In this former soviet nation, church members tell the story of Christ at a camp once used to indoctrinate children with communist ideology. Many baptisms have resulted, but the dollar’s falling value and migration present challenges.
MOLETAI, LITHUANIA — Bleary-eyed campers file into the cantina on a typical overcast morning in this northern European nation.
As they devour plates of blynai — crepe-like pancakes filled with apples — Evelina Muchina prowls the rows of picnic tables, scanning for rule-breakers. Soon she finds one — a fellow camp counselor.
“Get your elbows off the table, Aloshia!” she sings, to the tune of “If You’re Happy and You Know It.” The campers jump to life, clapping and singing along.
“Round the mess hall you must go, you must go, YOU MUST GO!” they scream. Muchina picks a female camper to accompany Aloshia on the trek — holding hands the entire time.
A few tables away, Danny Dodd chuckles, remembering the first time he sent a Lithuanian on the short walk 10 years ago. When the camper returned, he asked, “Why was I punished so?”
A decade later, participants in the annual Christian camp realize the elbow rule is part of the fun. This year only a handful of staffers are from the Gateway church in Pensacola, Fla., where Dodd ministers. Most of the counselors at the weeklong camp are Lithuanian church members — many of them former campers.
Muchina, a member of the church in the Lithuanian city of Klaipeda, was 10 years old when she first attended Camp Ruta. She swam, sang and played sports, but she also saw Christ living in the counselors. She returns each year, hoping to show Christ to a new generation of campers.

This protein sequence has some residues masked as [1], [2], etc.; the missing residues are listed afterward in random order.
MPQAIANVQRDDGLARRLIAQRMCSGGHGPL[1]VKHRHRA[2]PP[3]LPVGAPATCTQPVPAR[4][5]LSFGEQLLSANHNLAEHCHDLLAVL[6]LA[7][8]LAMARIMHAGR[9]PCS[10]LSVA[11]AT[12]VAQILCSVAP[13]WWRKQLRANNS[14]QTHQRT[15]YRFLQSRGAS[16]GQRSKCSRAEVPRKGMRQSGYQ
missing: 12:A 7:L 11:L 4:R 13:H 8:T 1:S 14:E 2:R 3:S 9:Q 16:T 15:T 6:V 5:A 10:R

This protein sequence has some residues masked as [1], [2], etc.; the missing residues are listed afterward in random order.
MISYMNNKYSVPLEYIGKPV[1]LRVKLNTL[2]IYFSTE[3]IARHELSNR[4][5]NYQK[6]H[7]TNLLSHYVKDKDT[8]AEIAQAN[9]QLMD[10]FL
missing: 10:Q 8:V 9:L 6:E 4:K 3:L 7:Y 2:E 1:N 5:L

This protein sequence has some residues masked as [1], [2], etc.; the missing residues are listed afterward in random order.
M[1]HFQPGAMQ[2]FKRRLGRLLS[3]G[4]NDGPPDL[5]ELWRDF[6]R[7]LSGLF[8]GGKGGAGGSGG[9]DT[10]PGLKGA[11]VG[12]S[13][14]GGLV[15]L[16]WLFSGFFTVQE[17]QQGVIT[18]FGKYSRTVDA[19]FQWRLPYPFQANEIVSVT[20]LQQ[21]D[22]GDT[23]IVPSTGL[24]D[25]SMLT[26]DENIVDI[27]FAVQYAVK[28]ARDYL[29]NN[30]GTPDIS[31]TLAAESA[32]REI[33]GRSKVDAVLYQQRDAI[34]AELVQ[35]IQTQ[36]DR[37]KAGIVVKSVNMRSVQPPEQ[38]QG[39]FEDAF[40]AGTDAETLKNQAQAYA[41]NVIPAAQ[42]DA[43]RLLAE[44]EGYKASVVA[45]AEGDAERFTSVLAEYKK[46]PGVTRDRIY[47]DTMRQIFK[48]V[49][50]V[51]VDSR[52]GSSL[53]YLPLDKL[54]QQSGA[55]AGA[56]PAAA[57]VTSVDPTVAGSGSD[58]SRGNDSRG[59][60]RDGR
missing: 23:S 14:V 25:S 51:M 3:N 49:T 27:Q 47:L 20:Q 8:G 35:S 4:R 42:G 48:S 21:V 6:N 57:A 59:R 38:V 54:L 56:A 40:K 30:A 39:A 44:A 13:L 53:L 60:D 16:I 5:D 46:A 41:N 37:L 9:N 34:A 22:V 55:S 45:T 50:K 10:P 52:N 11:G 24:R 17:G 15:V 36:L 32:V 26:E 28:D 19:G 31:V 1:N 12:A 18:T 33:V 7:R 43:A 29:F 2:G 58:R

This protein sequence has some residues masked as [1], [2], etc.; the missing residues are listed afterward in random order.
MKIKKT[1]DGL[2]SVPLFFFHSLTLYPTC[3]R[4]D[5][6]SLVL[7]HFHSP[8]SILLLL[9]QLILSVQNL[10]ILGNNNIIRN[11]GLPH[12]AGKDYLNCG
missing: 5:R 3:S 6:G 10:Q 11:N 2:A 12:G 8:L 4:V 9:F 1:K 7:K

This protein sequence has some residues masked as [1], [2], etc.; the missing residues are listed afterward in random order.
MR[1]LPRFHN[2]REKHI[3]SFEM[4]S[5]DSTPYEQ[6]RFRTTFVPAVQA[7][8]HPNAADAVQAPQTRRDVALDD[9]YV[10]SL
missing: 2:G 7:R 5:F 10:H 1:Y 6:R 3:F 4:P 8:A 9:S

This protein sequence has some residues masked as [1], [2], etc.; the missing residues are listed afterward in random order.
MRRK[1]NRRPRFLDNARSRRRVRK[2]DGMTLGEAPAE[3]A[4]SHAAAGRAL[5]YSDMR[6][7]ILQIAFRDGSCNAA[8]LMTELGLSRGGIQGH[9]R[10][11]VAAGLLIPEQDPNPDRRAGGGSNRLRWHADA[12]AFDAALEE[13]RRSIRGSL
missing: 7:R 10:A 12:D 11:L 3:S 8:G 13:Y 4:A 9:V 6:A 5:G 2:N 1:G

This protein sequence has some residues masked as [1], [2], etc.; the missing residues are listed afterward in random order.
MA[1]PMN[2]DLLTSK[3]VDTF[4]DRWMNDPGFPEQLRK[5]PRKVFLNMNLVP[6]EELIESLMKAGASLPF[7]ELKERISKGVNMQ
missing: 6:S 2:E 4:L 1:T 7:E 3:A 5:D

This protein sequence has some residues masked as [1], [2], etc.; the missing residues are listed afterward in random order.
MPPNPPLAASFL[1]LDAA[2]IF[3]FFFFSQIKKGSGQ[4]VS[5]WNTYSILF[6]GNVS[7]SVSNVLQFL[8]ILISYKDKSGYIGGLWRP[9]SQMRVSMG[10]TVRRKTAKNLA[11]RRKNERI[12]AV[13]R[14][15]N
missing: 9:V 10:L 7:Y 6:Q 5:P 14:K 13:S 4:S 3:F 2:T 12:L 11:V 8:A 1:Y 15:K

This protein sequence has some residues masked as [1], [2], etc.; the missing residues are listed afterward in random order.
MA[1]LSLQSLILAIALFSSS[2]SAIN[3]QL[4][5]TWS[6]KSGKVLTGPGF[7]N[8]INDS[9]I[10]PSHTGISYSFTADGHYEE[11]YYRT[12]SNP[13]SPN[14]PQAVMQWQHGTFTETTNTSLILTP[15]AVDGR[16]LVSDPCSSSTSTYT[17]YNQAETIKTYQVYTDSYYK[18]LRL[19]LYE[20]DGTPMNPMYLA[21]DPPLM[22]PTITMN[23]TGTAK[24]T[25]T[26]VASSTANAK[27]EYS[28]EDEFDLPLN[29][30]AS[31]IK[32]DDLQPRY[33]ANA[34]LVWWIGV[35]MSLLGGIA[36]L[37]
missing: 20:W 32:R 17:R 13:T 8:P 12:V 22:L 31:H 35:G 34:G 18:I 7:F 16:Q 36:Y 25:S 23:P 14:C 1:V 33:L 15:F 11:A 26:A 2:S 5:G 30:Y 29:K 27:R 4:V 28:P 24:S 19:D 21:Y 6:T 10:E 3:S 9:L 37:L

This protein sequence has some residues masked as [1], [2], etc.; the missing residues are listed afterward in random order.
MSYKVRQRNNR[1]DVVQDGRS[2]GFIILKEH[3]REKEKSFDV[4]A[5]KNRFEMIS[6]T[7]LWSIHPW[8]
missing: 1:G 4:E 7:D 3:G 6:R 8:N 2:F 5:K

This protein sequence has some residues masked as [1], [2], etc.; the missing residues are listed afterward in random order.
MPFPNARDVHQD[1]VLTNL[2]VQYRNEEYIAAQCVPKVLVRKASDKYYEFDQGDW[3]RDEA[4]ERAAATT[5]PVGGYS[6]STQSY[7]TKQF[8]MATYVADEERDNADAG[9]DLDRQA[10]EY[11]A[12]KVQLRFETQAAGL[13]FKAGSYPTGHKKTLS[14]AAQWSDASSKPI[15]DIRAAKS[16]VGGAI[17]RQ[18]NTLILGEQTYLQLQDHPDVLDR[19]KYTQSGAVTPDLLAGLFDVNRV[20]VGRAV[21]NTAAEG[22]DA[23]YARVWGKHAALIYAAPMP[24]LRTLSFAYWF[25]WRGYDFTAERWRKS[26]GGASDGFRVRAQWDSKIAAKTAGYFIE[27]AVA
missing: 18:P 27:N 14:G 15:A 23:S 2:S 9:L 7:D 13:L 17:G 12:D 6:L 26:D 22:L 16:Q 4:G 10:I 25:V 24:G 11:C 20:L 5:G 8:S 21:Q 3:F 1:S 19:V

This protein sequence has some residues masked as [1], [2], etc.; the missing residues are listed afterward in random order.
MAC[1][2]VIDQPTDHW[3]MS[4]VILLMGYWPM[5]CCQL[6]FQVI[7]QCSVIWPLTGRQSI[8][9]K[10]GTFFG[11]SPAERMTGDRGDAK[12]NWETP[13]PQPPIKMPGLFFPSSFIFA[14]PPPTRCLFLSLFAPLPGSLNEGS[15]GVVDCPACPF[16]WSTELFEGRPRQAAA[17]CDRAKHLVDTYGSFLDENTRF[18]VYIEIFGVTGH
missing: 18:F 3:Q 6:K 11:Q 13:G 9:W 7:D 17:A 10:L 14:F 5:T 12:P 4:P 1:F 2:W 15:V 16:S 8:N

“My life would be different without this camp,” Muchina said. “Now I don’t even imagine my life without it.”
A COMMUNIST-TURNED-CHRISTIAN CAMP
After breakfast and morning Bible classes, the campers head outside for sports. Rain forces them back into the leaky auditorium, where Gateway member Scott Jordan, the camp’s activities director, arranges a paper airplane war.
Rusne Gaidelyte, an 11-year-old Lithuanian, first heard about the camp through a friend. She attended last year, and came back for the hiking, crafts, songs and friendships, she said.
Lukas Hitas, 10, and his two brothers came to the camp from London. Their mother, a native Lithuanian, found the camp on the Internet.
“I think it’s the best camp ever,” Hitas said. “I like everything, except for the time when you have to go to bed — and the time when you have to wake up.”
Both children are too young to remember the days when a vast Iron Curtain separated their two countries. Camp Ruta, where they sing about being “wrapped up, tied up, tangled up in God” was a Young Pioneer camp, where children were taught the virtues of communism.
None of the 80 campers were born when Lithuania, the southernmost of the three Baltic states, became the first Soviet republic to declare independence. After sovereignty came in 1991, hundreds of Lithuanians signed up for Bible correspondence courses.
'I'm in the Lord's Army' (Lithuanian version)
"I may never eat cepelinai*, drive an old German car, go for work to London. I may never win Eurovision**, but I'm in the Lord's army. 'We are, we are!'"
* Cepelinai: Regarded as Lithuania’s national dish, this large potato dumpling is named after the Zeppelin airship it resembles. Cepelinai usually is filled with meat or cheese curd.
** Eurovision: An annual song competition among European nations. The lyric "We are, we are" is from "We are the Winners" by LT United. The song was Lithuania’s entry in the 2006 Eurovision contest. It placed sixth.Dodd and Charles Myer Jr., both serving as ministers in Mississippi at the time, visited Lithuania in 1996.